Sardinian dialect: the Romance language closest to Latin
Does the Sardinian dialect derive from Italian or another language? A short story to discover extraordinary linguistic and cultural babel.
Sardinia, a land surrounded by one of the most beautiful seas in the world and immersed in the Mediterranean climate, has a cultural heritage of extraordinary value, including the Sardinian dialect.
The history of the Sardinian dialect is complex and articulated because the geographical isolation of ancient Ichnusa has allowed typical elements of the Greek and Latin languages to be preserved, later influenced by a Catalan-Spanish and Piedmontese dominion.
Although the lexical origin is mainly Latin, the island’s dialect still retains several linguistic substratum of ancient Sardinian. There are proto-Sardinian etymons and, to a lesser extent, also Phoenician-punic in different words, especially place-names. In medieval, modern and contemporary times, the Sardinian language received influences of the Greek-Byzantine, Ligurian, Tuscan vulgar, Catalan, Castilian and Italian.
In the essay “The Sardinian language. History, spirit and form” by Max Leopold Wagner, German ethnologist and linguist considered the leading scholar of Sardinian linguistics, we can better understand the evolution of the linguistic vicissitudes of the island.
In the chapter “General characteristic of Sardinian”, the author describes the Sardinian language and its relationship with other languages of the Mediterranean basin and with the Italian dialects, he also answers the question: is Sardinian a dialect or a language? According to Wagner, Sardinian “is, politically, one of the many dialects of Italy, as is also, for example, the Serbo-Croatian or the Albanian spoken in various villages of Calabria and Sicily”, however, the scholar adds: “From a linguistic point of view the question takes on another aspect (…) it must be considered a language because Sardinian cannot be confused with any other language, and as such it is now considered by all linguists, in the same way as the Romansh rhetoric, Although it cannot boast political independence, it grants this qualification”.
Sardinian was recognized by the Regional Law No. 26 on the 15th of October 1997 as the language of the Autonomous Region of Sardinia after Italian. According to Law No.482 of the 15th of December 1999, concerning “Norms on the protection of historical linguistic minorities”, the Italian State recognizes the Sardinian language status with its own syntactic and grammatical structures and autonomous phonic and semantic expressions, different from all other Neo-Latin languages.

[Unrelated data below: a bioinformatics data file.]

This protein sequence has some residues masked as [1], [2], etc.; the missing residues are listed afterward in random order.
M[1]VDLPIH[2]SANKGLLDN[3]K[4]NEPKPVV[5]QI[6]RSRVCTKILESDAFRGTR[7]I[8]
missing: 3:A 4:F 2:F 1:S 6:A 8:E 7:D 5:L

Sardinian dialect: the linguistic varieties from North to South of the island
Sardinian is a language belonging to the Romance group of Indo-European languages. It is considered autonomous by the dialectal systems of Italic, Gallic and Hispanic areas and is classified as a separate language in the Neo-Latin panorama.
The Sardinian dialect is divided into two large groups: the Logudorese-Nuorese, used in central-northern Sardinia by about 400,000 inhabitants, and the Campidanese, typical of the central-southern area of the island and spoken by about 900,000 inhabitants.
Although the two varieties have similar morphology, lexicon and fundamentally homogeneous syntax, there are some phonetic and lexical differences which, however, do not represent an obstacle for mutual comprehensibility.
Among the main characteristics that differentiate the two dialects, there is the plural definite article (is for both genders in campidanese, sos / sas in logudorese) and the treatment of the Latin etymological vowels E and O, which remain such in the centre-variety and have changed to I and U in the central-southern ones. Also, there are numerous “transitional dialects” or Mesanía, such as the Arborense, the southern Barbaricino and the Ogliastrino, which show the characteristics of both varieties.
There are two other languages used in the far north of the island called Sardinian-Corsican, which scholars consider spoken Sardinian, being part of the Italian language system of type còrso/ Tuscan. These are the Gallurese and Turritano or Sassarese that have precise peculiarities:
- Gallurese: considered a variety of the Corsican-South, is spoken in the north-eastern part of Sardinia and is known by linguists as Corsican-Gallura. The language dates back to the time of the great migratory flows that hit Gallura from the second half of the fourteenth century or, according to others, from the sixteenth century;
- Turritano or Sassarese: dates back to the XII-XIII century and is used in Sassari, Porto Torres, Sorso, Castelsardo and surroundings. It retains the grammar and the basic structure of Corso-Toscano but is influenced in lexicon and phonetics by the Sardinian Logudorese and by Ligurian, Catalan and Spanish.
From the data collected in the report “Limba Sarda comuna. A sociolinguistic research”, a survey commissioned by the Region of Sardinia and carried out by the University of Cagliari, we know that:
- 68.4% of Sardinians say they know and speak some variety of the Sardinian language. A percentage that in municipalities below 4000 inhabitants rises to 85.5% while in those above 100 thousand inhabitants drops to 57.9%;
- 29% of the sample examined states that they have only passive competence, while only 2.7% of the total say they do not speak it and do not understand it;
- 37,8% is entirely or partially, in favour of the introduction of a single written form for the publication of documents of the Region of Sardinia;
- 57.3% said they were “totally in favour” of introducing a local language to school, alongside Italian, and 78.6% considered the school a context in which to use the local language so that it continues to live and develop;
- 89.9% of Sardinians say they “very much agree” with the statement that the local language “must be promoted and supported because it is part of our identity”.